"If I was a flower growing wild and free all I'd want is you to be my sweet honeybee..."

“If I was a flower growing wild and free
all I’d want is you to be my sweet honeybee....”

“Mommy it’s our song!” Kostyn screamed, dropping his drum and drumstick and flying toward me with abandon. I turned to face him just in time to see him draw up his knees and jump in my direction, his arms outstretched. It was a fumbling catch but a catch nonetheless.

“Aaaaaghh!” I said, tripping between annoyed and thrilled. “You have to warn Mommy, honey, you’re getting so big.”

“It’s our song,” he said matter-of-factly, his eyes bright and his head bobbing up and down, willing me to start dancing.

It was, after all, our song. For no particular reason than I happened to have gotten my hands on the “Juno” soundtrack when he was a baby, and quickly became addicted to it, playing it nonstop for several weeks. And something about the sweetness of this tune — “All I Want Is You” by Barry Louis Polisar — always caused me to scoop him up and twirl him around. And I’d whisper, “This is our song.” Because back then I was a new mom who thought she needed something tangible, audible, to cement a bond between mother and son. I thought I needed to plant a seed that would root and grow to keep us connected always.

“And if I was a tree growing tall and green
all I’d want is you to shade me and be my leaves.”

I used to dance with him in my arms until the song was done, and then we’d sidestep over to the stereo and hit “Rewind.” And when it finished, "Rewind" again.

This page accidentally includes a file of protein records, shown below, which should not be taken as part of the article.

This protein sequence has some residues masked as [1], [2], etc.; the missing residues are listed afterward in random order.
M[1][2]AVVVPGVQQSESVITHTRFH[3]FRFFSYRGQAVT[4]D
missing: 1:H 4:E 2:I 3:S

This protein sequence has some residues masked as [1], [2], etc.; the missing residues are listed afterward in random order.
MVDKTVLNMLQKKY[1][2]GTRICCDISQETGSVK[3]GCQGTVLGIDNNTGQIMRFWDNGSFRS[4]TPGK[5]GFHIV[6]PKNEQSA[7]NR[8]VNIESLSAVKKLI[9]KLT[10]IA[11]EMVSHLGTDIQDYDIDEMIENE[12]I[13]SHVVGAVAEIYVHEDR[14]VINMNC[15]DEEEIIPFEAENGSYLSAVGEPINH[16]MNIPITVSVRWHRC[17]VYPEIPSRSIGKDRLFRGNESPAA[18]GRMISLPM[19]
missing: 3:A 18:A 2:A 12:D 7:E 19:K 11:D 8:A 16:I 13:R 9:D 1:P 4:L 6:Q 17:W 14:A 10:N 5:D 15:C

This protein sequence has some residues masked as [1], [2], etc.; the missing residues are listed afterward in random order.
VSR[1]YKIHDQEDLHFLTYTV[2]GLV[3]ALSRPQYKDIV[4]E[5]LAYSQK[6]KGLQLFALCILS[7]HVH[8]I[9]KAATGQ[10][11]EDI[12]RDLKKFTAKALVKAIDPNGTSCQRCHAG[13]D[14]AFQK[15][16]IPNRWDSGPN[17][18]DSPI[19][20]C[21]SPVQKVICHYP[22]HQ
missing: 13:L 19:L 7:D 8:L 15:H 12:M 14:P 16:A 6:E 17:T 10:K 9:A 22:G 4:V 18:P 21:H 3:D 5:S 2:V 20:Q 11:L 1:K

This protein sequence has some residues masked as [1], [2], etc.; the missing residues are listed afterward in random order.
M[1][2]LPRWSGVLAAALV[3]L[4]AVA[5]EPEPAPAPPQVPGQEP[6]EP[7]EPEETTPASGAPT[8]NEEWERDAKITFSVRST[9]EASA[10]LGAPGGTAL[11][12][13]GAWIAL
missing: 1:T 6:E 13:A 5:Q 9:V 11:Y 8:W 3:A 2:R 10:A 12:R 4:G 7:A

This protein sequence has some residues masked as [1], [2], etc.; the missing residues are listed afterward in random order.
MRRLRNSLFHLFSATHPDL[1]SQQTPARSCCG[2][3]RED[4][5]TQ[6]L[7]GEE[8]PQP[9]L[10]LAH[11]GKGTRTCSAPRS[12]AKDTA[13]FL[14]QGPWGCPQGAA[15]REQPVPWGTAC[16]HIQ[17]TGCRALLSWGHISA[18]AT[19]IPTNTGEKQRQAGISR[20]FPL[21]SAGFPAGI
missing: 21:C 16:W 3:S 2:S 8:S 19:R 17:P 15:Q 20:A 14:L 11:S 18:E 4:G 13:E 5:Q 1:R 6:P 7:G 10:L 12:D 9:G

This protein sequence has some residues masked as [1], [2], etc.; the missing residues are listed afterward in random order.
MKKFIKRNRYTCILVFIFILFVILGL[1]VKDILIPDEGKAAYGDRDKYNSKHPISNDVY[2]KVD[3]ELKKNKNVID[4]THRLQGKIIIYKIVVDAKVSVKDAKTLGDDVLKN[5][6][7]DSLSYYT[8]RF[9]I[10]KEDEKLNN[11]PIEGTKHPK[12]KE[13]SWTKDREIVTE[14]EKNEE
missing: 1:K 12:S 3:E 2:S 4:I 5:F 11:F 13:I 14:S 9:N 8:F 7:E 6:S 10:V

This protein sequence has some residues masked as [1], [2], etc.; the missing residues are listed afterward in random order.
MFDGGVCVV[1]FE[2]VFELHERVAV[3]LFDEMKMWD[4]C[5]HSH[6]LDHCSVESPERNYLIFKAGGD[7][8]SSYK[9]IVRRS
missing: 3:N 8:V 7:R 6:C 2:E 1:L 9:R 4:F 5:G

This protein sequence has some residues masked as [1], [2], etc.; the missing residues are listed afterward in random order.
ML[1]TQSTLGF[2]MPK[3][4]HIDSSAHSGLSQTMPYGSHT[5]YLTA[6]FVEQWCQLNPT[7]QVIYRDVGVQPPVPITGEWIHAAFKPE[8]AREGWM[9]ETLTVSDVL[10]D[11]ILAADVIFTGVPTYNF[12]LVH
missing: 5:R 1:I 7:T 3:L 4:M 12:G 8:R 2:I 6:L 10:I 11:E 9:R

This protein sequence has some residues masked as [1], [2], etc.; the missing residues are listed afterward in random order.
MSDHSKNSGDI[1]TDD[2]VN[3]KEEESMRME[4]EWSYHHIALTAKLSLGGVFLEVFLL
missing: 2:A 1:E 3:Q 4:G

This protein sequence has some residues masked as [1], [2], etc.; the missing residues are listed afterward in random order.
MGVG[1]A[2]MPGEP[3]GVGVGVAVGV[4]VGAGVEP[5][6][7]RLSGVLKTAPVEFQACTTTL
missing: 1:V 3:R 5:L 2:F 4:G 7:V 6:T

But this time I felt myself straining under his weight a little bit. He didn’t sit in my arms or curl around my waist so easily, like he used to. His eyes were still dancing, humming, happy to be in Mommy’s arms for “our song,” but I was imagining how it would feel — how it will feel — to be holding his hands instead of his whole body when we dance. I wondered how it will feel to watch his feet move to the music across from mine. I wondered how it will feel when he takes the lead, and I follow.

I wondered how it will feel to watch him dance with somebody else.

I was reminded of that book “Let Me Hold You Longer,” about how parents often note the first but not the last time a child does something. (Parents: If you’re not familiar with this book, get it. Read it. Sob.) I knew this wasn’t the last time we’d dance to our song. But still, I scooted us over to my computer and took this:

And then I twirled away, jumping in circles to watch his eyes dance and his open-mouthed smile, silently vowing to do more upper body weight-training at the gym. Or just hit “Rewind” more often.

“All I want is you, will you stay with me?
Hold me in your arms and sway me like the sea.”


Christopher said...

Whoever says kids don't remember the first two years of their lives, well, they haven't spent two years with you, baby.

Danielle said...

You're such a great Mom!...lucky for Kostyn and Evan as you're archiving your love through your words, which are always perfect.

Robyn said...

Thanks to both of you! Very kind words.

Dee said...

Well you definately have his song for the mother son dance at his wedding, how beautiful.....as is your wonderful bond...enjoy these years...